US Congressman Charles E McKenzie once said, “Playing golf is like raising children. You keep thinking you'll do better next time”.
Before you start your journey down the path of parenthood, you might want to do some planning to avoid the cracks along the way. From finances and family support to the size of your home, there is a lot to consider.
Saying that, there are plenty of brilliant Dads out there who haven’t read one line on parenting, let alone attended an antenatal class. It’s all about finding what works for you, so you have the confidence to tackle whatever parenthood throws at you.
Parenting is the most rewarding job in the world, but it is not
easy. You will need support as babies require constant care, so ask yourself
this, do you have friends or family nearby?
Interestingly, during pregnancy or soon after birth, many single parents and couples move closer to family members [often a mother or moth-in-law], so they can get the help and support they need. Not everyone has this luxury, and there are plenty of us out there going it alone!
When your bundle of joy arrives, you will need as much help as possible, both from a practical and mental perspective. From running errands and receiving hand-me-downs to having a chat with other Dads, you will need to nurture a support network. ManDad is setting up Clubz in 2022 – take a look.
Once you have both agreed on having a baby, you may wish to get professional medical advice. In the first instance, contact your GP, who can offer tips on your health, diet and lifestyle, as well as provide Mum-to-be with a check-up, so that her pregnancy is as healthy as possible.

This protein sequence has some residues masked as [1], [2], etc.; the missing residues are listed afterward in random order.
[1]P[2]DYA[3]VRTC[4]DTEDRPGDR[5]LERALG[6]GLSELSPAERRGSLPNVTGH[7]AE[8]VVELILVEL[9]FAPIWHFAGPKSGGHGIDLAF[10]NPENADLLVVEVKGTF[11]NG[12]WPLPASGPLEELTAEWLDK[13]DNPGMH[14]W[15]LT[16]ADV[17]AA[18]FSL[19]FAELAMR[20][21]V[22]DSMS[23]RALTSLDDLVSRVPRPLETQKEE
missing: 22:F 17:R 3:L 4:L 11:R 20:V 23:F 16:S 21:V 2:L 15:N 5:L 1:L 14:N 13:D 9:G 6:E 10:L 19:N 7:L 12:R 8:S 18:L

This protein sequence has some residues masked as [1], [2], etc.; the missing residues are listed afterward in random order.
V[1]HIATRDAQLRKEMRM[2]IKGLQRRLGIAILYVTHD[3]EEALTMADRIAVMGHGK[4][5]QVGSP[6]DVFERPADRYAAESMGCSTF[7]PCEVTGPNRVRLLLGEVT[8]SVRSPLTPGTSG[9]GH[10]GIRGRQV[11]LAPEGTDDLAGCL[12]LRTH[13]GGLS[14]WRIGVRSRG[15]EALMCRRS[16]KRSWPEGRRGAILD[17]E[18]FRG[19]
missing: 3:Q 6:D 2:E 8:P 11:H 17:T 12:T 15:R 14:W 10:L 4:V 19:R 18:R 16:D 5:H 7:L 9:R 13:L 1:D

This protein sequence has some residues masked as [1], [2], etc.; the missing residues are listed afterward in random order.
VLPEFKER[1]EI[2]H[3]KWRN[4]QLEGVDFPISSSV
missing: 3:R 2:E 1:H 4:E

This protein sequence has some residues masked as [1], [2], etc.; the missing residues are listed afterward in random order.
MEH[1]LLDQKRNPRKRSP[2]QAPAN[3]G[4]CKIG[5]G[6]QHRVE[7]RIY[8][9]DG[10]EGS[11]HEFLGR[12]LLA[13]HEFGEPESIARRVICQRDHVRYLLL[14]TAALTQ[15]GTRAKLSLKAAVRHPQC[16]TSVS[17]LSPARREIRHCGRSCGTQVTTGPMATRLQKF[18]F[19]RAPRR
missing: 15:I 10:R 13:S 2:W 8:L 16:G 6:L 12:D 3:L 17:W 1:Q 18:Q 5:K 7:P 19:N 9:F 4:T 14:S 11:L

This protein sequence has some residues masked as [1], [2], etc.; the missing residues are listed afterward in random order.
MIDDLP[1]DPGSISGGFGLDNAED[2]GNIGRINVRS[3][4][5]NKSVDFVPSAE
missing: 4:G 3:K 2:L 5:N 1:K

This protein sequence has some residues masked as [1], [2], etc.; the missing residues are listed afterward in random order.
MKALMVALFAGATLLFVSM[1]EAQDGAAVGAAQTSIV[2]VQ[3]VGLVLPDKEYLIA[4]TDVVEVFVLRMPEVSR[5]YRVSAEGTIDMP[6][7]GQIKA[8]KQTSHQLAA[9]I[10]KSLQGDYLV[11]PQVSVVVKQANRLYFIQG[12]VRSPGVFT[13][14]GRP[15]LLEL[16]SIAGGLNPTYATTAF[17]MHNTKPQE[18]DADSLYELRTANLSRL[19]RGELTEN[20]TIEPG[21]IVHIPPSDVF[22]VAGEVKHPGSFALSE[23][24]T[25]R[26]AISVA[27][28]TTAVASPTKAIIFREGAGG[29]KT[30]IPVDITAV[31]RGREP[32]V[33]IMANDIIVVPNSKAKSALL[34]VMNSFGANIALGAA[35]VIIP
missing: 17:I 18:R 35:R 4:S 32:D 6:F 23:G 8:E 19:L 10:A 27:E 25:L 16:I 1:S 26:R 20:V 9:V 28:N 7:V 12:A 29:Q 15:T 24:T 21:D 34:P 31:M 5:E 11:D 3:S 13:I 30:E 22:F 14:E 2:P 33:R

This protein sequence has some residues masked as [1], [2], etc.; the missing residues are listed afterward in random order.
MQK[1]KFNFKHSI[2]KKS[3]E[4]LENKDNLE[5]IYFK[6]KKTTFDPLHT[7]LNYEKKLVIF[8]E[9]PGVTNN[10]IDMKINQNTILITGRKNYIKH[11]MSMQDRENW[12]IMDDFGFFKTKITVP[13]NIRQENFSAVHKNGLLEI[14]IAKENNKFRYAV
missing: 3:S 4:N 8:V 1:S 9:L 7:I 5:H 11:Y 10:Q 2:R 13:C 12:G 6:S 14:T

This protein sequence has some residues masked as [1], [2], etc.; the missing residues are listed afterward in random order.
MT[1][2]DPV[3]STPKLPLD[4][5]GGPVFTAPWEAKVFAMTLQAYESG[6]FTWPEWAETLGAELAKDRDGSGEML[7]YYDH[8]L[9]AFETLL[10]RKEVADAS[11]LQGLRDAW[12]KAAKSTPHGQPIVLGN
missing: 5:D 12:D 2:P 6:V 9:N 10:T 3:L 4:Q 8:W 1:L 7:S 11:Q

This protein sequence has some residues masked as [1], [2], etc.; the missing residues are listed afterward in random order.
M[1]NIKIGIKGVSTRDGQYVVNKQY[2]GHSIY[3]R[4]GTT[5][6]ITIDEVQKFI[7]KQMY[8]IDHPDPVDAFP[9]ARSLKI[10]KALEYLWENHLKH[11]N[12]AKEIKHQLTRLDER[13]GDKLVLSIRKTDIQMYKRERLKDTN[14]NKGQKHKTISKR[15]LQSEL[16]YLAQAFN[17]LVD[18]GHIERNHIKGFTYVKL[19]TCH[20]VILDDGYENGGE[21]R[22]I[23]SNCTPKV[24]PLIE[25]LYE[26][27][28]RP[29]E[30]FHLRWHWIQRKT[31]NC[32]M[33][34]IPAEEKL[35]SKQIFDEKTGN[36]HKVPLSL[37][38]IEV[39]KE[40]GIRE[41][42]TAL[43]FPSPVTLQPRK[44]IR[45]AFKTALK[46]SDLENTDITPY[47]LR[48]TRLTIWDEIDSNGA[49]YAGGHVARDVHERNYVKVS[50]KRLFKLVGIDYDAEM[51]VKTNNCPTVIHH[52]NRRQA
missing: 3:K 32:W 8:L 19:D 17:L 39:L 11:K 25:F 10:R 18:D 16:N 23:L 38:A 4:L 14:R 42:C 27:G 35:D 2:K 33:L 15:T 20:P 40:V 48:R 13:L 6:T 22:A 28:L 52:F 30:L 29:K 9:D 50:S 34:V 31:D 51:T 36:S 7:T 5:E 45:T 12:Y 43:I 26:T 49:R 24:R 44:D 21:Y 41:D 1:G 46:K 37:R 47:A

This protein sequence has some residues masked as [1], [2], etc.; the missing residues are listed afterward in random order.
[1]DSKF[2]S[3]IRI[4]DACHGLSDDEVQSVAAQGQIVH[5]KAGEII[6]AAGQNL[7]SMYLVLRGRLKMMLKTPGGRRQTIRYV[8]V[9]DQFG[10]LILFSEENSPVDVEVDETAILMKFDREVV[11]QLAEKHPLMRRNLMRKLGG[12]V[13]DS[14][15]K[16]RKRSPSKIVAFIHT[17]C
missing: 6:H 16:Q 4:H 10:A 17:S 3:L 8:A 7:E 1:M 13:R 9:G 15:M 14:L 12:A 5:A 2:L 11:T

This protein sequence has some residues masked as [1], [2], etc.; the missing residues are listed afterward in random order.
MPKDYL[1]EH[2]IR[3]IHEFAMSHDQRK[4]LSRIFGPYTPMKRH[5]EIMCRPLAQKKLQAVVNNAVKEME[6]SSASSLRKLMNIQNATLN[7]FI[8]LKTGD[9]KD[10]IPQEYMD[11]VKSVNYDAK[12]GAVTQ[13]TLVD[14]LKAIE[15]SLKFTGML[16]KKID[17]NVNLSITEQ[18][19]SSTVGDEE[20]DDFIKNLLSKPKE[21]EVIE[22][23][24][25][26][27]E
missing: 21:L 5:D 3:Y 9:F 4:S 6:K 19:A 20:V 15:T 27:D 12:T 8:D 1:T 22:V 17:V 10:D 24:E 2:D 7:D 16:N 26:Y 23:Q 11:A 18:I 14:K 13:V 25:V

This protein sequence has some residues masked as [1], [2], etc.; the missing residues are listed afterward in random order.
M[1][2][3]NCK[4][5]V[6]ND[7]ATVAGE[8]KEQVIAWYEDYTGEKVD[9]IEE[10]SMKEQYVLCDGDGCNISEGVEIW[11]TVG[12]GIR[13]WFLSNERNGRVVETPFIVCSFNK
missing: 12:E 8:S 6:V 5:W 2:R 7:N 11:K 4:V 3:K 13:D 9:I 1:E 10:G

Even the strongest relationships can feel the strain of parenthood.
You both need to be agreed on the reasons for wanting a child and discuss what
parenting will look like. You may have different experiences and opinions on
routine, feeding, discipline, and education.
Remember: creating a family should be rewarding, bringing you and your partner closer together.
Having a baby will change your life forever, so you will need plenty of communication and commitment. Here are some things to consider:
- How stable is your relationship with your partner?
- Do you both want a baby?
- Do you have the finances to care for a child?
- How will your day-to-day routines change?
- What will be the childcare arrangements?
- What will happen if your relationship ends?
This last one is a toughy. No one enters into a relationship
expecting to break up; unfortunately, many relationships don’t work out. Having
kids is one thing that can cause parents to go their separate ways. Priorities
change, arguments break out, frustrations build. And having a baby will not ‘fix’
a broken or struggling relationship, so be sure not to enter into baby-making
conversations if you are at odds with each other.
Finally, don’t try to be perfect. None of us are! We are all muddling through, trying to do and be the best we can be. Modern society has placed so much pressure on parents. We judge ourselves and each other, and we constantly compare – not only ourselves but our children. We feel guilty for not doing enough, and often as Dads, we don’t know where or how we fit into the child-rearing equation.